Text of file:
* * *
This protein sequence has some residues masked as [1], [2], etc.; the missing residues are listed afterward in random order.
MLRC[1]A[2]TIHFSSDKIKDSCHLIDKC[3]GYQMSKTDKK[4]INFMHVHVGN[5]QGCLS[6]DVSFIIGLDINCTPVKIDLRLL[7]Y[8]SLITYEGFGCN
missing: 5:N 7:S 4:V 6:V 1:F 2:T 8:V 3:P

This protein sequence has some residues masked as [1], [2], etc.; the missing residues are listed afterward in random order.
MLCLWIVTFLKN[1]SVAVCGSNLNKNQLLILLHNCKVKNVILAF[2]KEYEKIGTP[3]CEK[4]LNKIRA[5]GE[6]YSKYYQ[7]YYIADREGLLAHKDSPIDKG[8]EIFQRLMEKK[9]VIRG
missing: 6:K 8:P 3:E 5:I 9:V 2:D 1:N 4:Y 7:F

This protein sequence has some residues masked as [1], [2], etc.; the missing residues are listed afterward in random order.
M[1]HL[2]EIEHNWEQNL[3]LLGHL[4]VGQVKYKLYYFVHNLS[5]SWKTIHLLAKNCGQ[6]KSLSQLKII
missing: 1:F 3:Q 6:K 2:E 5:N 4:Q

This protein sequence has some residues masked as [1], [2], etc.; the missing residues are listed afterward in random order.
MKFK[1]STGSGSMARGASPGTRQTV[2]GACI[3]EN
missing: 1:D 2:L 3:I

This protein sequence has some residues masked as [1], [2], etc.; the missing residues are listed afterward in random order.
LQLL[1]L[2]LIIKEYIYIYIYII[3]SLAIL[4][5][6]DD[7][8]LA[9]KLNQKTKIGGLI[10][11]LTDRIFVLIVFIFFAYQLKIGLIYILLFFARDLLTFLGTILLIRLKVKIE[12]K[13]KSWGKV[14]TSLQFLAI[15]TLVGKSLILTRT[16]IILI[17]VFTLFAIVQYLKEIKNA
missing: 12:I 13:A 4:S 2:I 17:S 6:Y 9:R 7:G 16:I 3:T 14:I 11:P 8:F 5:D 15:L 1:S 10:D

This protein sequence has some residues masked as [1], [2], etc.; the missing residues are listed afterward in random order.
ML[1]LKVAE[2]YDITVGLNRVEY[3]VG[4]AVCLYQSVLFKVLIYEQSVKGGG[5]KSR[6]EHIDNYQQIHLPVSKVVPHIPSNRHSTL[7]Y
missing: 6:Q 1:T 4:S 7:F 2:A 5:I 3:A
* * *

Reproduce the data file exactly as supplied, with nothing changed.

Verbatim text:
This protein sequence has some residues masked as [1], [2], etc.; the missing residues are listed afterward in random order.
MLRC[1]A[2]TIHFSSDKIKDSCHLIDKC[3]GYQMSKTDKK[4]INFMHVHVGN[5]QGCLS[6]DVSFIIGLDINCTPVKIDLRLL[7]Y[8]SLITYEGFGCN
missing: 5:N 7:S 4:V 6:V 1:F 2:T 8:V 3:P

This protein sequence has some residues masked as [1], [2], etc.; the missing residues are listed afterward in random order.
MLCLWIVTFLKN[1]SVAVCGSNLNKNQLLILLHNCKVKNVILAF[2]KEYEKIGTP[3]CEK[4]LNKIRA[5]GE[6]YSKYYQ[7]YYIADREGLLAHKDSPIDKG[8]EIFQRLMEKK[9]VIRG
missing: 6:K 8:P 3:E 5:I 9:V 2:D 1:N 4:Y 7:F

This protein sequence has some residues masked as [1], [2], etc.; the missing residues are listed afterward in random order.
M[1]HL[2]EIEHNWEQNL[3]LLGHL[4]VGQVKYKLYYFVHNLS[5]SWKTIHLLAKNCGQ[6]KSLSQLKII
missing: 1:F 3:Q 6:K 2:E 5:N 4:Q

This protein sequence has some residues masked as [1], [2], etc.; the missing residues are listed afterward in random order.
MKFK[1]STGSGSMARGASPGTRQTV[2]GACI[3]EN
missing: 1:D 2:L 3:I

This protein sequence has some residues masked as [1], [2], etc.; the missing residues are listed afterward in random order.
LQLL[1]L[2]LIIKEYIYIYIYII[3]SLAIL[4][5][6]DD[7][8]LA[9]KLNQKTKIGGLI[10][11]LTDRIFVLIVFIFFAYQLKIGLIYILLFFARDLLTFLGTILLIRLKVKIE[12]K[13]KSWGKV[14]TSLQFLAI[15]TLVGKSLILTRT[16]IILI[17]VFTLFAIVQYLKEIKNA
missing: 12:I 13:A 4:S 2:I 17:S 6:Y 9:R 7:G 16:I 3:T 14:I 11:P 8:F 5:D 15:L 1:S 10:D

This protein sequence has some residues masked as [1], [2], etc.; the missing residues are listed afterward in random order.
ML[1]LKVAE[2]YDITVGLNRVEY[3]VG[4]AVCLYQSVLFKVLIYEQSVKGGG[5]KSR[6]EHIDNYQQIHLPVSKVVPHIPSNRHSTL[7]Y
missing: 6:Q 1:T 4:S 7:F 2:A 5:I 3:A